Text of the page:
Double my blogging pleasure with non-practicing days, which gives me a chance to focus (or at least write about) some of the reading we’ve been assigned to read as part of the good200 syllabus. To date, we’ve read texts by Pattabhi Jois (Yoga Mala) & A.G. Mohan (Krishnamacharya: His Life & Teachings) & have now been assigned Iyengar’s Light on Yoga: Yoga Dipika. Three renowned teachers, all students of Krishnamacharya, & yet such different content in each book! For me, the only similarities are the asanas themselves & more technical aspects of pranayama. I wonder to what extent each authors’ distinct individuality colors perceived differences of * personality.
* Note that by personality, I mean the persona that’s presented in these texts. Obviously I have not met or studied with any of these men so my impressions are limited to what’s directly/textually in front of me.
Additionally, each student studied with Krishnamacharya at different times in both his life & their lives. Pattabhi Jois met him when he was a young boy & was subjected to the rigorous, gymnastic-like ashtanga vinyasa sequence developed by Krishnamacharya with active youth in mind at the Yogashala in Mysore. Iyengar also studied with Krishnamacharya in Mysore & was able to overcome childhood weakness that had been plaguing him. It’s no coincidence then that Yoga Mala & Yoga Dipika share many similarities—particularly the emphasis on bodily discipline (& the mind too. After all, it is Raja Yoga no matter how ya spin it). There was also weird mention of the type of person who should practice yoga. Jois went on about the Bhagavad Gita, proclaiming that only by practice in its previous life will an individual come to practice of Yoga in this life. I’m not really sure what Iyengar’s deal is, as Light on Yoga reads like SparkNotes of Raja Yoga & is too anal-retentive even for me (& I have honest-to-goodness OCD). I’m not exactly sure where that comes from.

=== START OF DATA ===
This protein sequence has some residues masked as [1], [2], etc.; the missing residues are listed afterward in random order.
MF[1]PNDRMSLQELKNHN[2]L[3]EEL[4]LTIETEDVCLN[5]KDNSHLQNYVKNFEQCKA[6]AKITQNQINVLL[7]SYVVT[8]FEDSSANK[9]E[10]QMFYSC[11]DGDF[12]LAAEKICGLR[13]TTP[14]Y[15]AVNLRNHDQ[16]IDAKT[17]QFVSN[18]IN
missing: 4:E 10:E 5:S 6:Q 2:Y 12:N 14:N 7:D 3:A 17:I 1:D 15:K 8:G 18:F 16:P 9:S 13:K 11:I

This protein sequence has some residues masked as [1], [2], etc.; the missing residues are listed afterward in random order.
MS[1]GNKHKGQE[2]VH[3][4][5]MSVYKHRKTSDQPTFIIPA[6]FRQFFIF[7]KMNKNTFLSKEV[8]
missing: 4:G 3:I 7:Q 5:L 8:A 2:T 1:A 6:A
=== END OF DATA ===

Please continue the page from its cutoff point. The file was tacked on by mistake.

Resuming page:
A.G. was with Krishnamacharya in his final years though, & I believe that accounts the greatest for some of the more glaring disparities between Mohan & team crazy pants. Yes, I just called two of the Western world’s biggest Gurujis crazy pants, but only based on their writing alone, the tapas is crushing. Who knows what they’re like when teaching in person (jk, Amy knows). Maybe they work out all of their 8 limbs equally. The emphasis on the yamas & niyamas though, particularly Pattabhi Jois’ in-depth guide to practicing brahmacharya as a householder, reminded me exactly of celibacy discussions as a pre-teen in Catechism (check out comparative religious masturbation!)
Mohan was a pleasure to read though. It seems as though Krishnamacharya hugely emphasized that each practitioner is entirely unique. What is appropriate for one body does not apply to everybody. Plus Krishnamacharya was quoted by Mohan as saying his vedic beliefs are not applicable to all students. I agree! I often use Catholic prayers as mantras & I bet Krishnamacharya wouldn’t have any problems. Iyengar certainly doesn’t (“The sacred books of the world are for all to read. They are not meant for the members of one particular faith alone. As bees savour the nectar in various flowers, so the sadhaka absorbs things in other faiths which will enable him to appreciate his own faith better.”) Good thing, as there are some choice Biblical verses lurking underneath the more unpleasant parts (slavery, homophobia, misogyny, etc.).